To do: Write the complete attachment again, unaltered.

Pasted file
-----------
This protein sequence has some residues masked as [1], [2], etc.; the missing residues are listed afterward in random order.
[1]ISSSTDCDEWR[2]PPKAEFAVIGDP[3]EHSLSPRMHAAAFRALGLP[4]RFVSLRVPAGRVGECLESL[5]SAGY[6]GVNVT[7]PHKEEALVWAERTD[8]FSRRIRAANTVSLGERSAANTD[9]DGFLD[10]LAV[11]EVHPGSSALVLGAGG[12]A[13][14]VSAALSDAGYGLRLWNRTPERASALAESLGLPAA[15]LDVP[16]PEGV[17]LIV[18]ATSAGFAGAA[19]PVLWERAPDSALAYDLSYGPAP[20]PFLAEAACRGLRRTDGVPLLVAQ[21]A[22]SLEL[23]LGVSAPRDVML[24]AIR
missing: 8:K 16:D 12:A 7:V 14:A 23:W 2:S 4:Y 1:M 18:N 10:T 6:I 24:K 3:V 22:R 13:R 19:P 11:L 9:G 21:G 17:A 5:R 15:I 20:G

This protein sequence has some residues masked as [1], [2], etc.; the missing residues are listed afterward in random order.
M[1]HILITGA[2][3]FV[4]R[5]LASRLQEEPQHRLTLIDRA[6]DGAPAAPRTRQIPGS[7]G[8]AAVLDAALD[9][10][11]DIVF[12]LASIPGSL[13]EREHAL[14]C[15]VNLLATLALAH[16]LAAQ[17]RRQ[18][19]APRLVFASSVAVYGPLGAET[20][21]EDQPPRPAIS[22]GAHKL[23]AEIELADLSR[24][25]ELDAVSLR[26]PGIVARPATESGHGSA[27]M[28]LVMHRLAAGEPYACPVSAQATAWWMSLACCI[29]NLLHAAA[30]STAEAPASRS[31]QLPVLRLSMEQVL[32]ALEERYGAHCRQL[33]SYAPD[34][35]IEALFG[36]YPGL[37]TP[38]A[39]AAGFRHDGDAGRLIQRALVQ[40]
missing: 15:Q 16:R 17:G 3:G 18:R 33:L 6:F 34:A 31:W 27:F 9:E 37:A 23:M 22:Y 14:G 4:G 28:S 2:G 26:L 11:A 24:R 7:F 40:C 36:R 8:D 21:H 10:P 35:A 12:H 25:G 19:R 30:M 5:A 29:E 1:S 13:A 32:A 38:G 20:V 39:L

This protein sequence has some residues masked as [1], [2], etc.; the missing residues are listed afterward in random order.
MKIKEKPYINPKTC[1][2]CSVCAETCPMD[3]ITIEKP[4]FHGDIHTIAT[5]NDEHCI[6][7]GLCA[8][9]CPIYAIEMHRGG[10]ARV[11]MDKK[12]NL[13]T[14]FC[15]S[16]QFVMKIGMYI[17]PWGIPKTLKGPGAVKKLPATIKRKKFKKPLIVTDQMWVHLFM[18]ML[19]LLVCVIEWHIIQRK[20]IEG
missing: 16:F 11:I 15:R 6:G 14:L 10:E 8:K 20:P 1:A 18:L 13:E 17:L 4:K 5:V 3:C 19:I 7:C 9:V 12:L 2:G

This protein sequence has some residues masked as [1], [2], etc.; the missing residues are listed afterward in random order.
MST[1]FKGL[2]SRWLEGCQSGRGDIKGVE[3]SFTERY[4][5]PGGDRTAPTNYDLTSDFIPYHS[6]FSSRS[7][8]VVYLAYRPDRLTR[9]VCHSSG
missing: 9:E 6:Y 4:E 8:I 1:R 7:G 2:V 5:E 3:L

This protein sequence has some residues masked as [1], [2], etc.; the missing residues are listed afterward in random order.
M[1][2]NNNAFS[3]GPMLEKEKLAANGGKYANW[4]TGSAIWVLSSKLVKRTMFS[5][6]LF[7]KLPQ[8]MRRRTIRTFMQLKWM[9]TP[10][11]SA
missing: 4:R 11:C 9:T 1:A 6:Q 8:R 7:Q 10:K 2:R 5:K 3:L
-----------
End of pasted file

This protein sequence has some residues masked as [1], [2], etc.; the missing residues are listed afterward in random order.
[1]ISSSTDCDEWR[2]PPKAEFAVIGDP[3]EHSLSPRMHAAAFRALGLP[4]RFVSLRVPAGRVGECLESL[5]SAGY[6]GVNVT[7]PHKEEALVWAERTD[8]FSRRIRAANTVSLGERSAANTD[9]DGFLD[10]LAV[11]EVHPGSSALVLGAGG[12]A[13][14]VSAALSDAGYGLRLWNRTPERASALAESLGLPAA[15]LDVP[16]PEGV[17]LIV[18]ATSAGFAGAA[19]PVLWERAPDSALAYDLSYGPAP[20]PFLAEAACRGLRRTDGVPLLVAQ[21]A[22]SLEL[23]LGVSAPRDVML[24]AIR
missing: 8:K 16:D 12:A 7:V 14:A 23:W 2:S 4:Y 1:M 18:N 10:T 6:I 24:K 3:V 22:R 13:R 19:P 11:L 9:G 21:G 17:A 5:R 15:I 20:G

This protein sequence has some residues masked as [1], [2], etc.; the missing residues are listed afterward in random order.
M[1]HILITGA[2][3]FV[4]R[5]LASRLQEEPQHRLTLIDRA[6]DGAPAAPRTRQIPGS[7]G[8]AAVLDAALD[9][10][11]DIVF[12]LASIPGSL[13]EREHAL[14]C[15]VNLLATLALAH[16]LAAQ[17]RRQ[18][19]APRLVFASSVAVYGPLGAET[20][21]EDQPPRPAIS[22]GAHKL[23]AEIELADLSR[24][25]ELDAVSLR[26]PGIVARPATESGHGSA[27]M[28]LVMHRLAAGEPYACPVSAQATAWWMSLACCI[29]NLLHAAA[30]STAEAPASRS[31]QLPVLRLSMEQVL[32]ALEERYGAHCRQL[33]SYAPD[34][35]IEALFG[36]YPGL[37]TP[38]A[39]AAGFRHDGDAGRLIQRALVQ[40]
missing: 15:Q 16:R 17:G 3:G 18:R 33:L 6:F 34:A 31:W 27:F 9:E 37:A 23:M 22:Y 14:G 4:G 28:S 2:G 26:L 11:A 24:R 7:F 40:C 36:R 8:D 21:H 10:P 35:A 12:H 25:G 19:R 30:M 5:A 29:E 1:S 13:A 32:A 38:G 20:V 39:L

This protein sequence has some residues masked as [1], [2], etc.; the missing residues are listed afterward in random order.
MKIKEKPYINPKTC[1][2]CSVCAETCPMD[3]ITIEKP[4]FHGDIHTIAT[5]NDEHCI[6][7]GLCA[8][9]CPIYAIEMHRGG[10]ARV[11]MDKK[12]NL[13]T[14]FC[15]S[16]QFVMKIGMYI[17]PWGIPKTLKGPGAVKKLPATIKRKKFKKPLIVTDQMWVHLFM[18]ML[19]LLVCVIEWHIIQRK[20]IEG
missing: 16:F 11:I 15:R 6:G 14:L 10:E 8:K 20:P 1:A 18:L 13:E 17:L 4:K 5:V 3:C 19:I 7:C 9:V 12:L 2:G

This protein sequence has some residues masked as [1], [2], etc.; the missing residues are listed afterward in random order.
MST[1]FKGL[2]SRWLEGCQSGRGDIKGVE[3]SFTERY[4][5]PGGDRTAPTNYDLTSDFIPYHS[6]FSSRS[7][8]VVYLAYRPDRLTR[9]VCHSSG
missing: 9:E 6:Y 4:E 8:I 1:R 7:G 2:V 5:E 3:L

This protein sequence has some residues masked as [1], [2], etc.; the missing residues are listed afterward in random order.
M[1][2]NNNAFS[3]GPMLEKEKLAANGGKYANW[4]TGSAIWVLSSKLVKRTMFS[5][6]LF[7]KLPQ[8]MRRRTIRTFMQLKWM[9]TP[10][11]SA
missing: 4:R 11:C 9:T 1:A 6:Q 8:R 7:Q 10:K 2:R 5:K 3:L